Cardinal Ratzinger teaches that faith is what creates meaning to human existence. The faith of a Christian is embodied in the Apostle’s Creed, which begins with the words “I believe,” and ends with the word “Amen.” Ratzinger argues that there is a spiritual, “invisible” world that is just as real—indeed more real—than the material world. We cannot, however, see or “lay it on the table” (70), but while we can’t prove the object of our faith objectively, this does not diminish its truth or importance.
Ratzinger sees faith and reason as allies, but acknowledges that the “foothold” from which we find true understanding and meaning in life is the materially unverifiable acknowledgment of God revealed, through Christ, redeeming mankind. Using Isaiah’s concept of faith as a “foothold,” Ratzinger argues that with all the success of human calculation, and with all we have learned in measuring the world, without faith, we cannot measure ourselves.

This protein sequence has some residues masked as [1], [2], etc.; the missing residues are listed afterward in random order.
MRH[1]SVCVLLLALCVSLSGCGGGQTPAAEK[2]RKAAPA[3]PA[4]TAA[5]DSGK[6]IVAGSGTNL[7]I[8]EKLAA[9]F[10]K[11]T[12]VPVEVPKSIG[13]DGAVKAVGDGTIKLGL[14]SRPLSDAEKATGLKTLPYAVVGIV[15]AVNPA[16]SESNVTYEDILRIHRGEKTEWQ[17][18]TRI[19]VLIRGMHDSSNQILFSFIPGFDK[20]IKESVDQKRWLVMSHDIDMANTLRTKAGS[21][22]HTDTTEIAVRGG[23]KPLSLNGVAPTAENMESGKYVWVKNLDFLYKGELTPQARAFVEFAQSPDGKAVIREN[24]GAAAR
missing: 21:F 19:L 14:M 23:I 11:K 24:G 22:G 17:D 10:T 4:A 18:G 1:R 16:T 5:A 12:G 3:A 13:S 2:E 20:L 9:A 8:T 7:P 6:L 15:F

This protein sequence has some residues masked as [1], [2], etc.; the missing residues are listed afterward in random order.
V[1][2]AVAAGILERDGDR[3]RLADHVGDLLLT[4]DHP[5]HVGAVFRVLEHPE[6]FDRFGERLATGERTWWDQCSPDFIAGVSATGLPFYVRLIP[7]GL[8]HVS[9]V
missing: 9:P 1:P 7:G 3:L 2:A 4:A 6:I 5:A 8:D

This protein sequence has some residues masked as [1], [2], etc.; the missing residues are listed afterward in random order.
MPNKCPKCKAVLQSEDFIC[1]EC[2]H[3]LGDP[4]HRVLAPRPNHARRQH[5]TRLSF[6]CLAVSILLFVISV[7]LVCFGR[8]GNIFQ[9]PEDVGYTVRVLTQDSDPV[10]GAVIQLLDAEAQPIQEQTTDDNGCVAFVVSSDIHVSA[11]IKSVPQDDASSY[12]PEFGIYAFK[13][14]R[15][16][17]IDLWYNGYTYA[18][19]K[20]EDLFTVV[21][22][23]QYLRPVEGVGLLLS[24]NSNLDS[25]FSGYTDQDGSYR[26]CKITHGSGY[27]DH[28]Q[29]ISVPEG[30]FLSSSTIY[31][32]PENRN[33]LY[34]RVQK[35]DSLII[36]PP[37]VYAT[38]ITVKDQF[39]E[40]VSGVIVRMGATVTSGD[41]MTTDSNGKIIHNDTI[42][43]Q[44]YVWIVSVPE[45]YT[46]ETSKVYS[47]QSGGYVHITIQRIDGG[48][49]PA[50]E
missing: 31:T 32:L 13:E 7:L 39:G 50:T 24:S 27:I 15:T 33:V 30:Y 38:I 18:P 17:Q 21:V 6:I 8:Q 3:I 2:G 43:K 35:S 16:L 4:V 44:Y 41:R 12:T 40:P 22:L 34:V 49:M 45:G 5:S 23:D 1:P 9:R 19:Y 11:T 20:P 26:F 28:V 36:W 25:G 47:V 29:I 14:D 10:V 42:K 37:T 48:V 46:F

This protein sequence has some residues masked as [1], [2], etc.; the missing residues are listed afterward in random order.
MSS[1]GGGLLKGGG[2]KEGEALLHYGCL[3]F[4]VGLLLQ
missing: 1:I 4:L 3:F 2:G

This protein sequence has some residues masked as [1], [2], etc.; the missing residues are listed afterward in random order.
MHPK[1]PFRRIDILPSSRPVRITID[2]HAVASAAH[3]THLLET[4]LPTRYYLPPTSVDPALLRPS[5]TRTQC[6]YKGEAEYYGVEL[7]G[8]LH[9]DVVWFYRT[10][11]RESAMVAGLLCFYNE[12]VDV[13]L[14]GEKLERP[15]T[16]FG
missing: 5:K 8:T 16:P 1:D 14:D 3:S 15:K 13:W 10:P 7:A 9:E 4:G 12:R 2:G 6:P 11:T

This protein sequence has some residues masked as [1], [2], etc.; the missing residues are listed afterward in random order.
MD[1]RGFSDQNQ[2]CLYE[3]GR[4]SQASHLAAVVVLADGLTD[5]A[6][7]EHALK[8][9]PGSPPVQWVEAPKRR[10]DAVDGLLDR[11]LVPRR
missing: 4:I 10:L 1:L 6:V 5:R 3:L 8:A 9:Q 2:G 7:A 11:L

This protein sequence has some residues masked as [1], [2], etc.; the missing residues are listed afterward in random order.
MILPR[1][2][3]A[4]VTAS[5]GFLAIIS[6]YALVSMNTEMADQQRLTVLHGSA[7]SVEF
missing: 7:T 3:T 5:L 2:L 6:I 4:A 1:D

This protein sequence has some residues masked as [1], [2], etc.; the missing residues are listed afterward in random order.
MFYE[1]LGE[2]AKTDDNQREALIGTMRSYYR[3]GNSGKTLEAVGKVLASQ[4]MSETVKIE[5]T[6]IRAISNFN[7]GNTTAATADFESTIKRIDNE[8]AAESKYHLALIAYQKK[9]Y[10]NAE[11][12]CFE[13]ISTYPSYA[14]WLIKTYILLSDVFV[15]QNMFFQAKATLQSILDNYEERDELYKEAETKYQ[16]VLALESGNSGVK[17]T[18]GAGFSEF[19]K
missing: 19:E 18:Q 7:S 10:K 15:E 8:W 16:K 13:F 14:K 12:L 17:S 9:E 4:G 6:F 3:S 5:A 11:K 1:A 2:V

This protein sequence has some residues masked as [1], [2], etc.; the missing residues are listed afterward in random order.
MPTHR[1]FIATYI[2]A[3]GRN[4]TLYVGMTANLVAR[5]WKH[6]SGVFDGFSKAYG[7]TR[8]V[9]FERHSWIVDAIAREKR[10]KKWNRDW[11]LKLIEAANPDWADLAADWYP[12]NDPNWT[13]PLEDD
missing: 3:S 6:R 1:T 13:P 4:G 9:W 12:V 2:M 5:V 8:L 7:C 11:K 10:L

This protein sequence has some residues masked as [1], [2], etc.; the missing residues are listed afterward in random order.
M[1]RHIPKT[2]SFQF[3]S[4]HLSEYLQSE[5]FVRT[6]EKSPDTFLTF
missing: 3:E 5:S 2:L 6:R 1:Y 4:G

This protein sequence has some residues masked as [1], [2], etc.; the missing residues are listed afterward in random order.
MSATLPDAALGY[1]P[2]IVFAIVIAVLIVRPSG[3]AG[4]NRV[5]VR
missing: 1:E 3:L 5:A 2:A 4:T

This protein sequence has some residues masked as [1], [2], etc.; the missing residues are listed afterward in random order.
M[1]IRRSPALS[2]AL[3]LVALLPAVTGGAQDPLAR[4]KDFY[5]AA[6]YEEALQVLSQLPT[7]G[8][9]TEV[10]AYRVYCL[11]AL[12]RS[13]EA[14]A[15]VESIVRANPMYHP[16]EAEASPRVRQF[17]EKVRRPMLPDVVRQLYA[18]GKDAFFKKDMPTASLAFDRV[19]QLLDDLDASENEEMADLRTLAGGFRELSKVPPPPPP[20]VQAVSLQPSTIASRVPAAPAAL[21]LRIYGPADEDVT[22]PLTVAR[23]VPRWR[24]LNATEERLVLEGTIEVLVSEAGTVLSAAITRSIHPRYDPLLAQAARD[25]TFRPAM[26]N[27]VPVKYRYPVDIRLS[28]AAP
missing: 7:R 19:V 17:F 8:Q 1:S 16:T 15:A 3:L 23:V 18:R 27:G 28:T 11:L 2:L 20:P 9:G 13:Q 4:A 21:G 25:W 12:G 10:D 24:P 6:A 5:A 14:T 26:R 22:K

Opposing this empty materialism is at the heart of the Church’s teaching that man cannot live on bread alone. In this way, Ratzinger points out that while it is difficult to entrust “ourselves to what cannot be seen,” the invisible has a primacy over the visible. The proof of this can be seen in the misery of nihilism, and the fact that today so many living in such comfort “fall into the situation of no longer being able to live” (73). In sum, the Hebrew version of Isaiah 7:9 (if you don’t believe, you have no foothold) is perfectly reconcilable with the Ancient Greek interpretation (if you don’t believe then you don’t understand). Faith, then, to Ratzinger, is standing firm on the ground “of the word of God” (69), giving purpose to those who believe.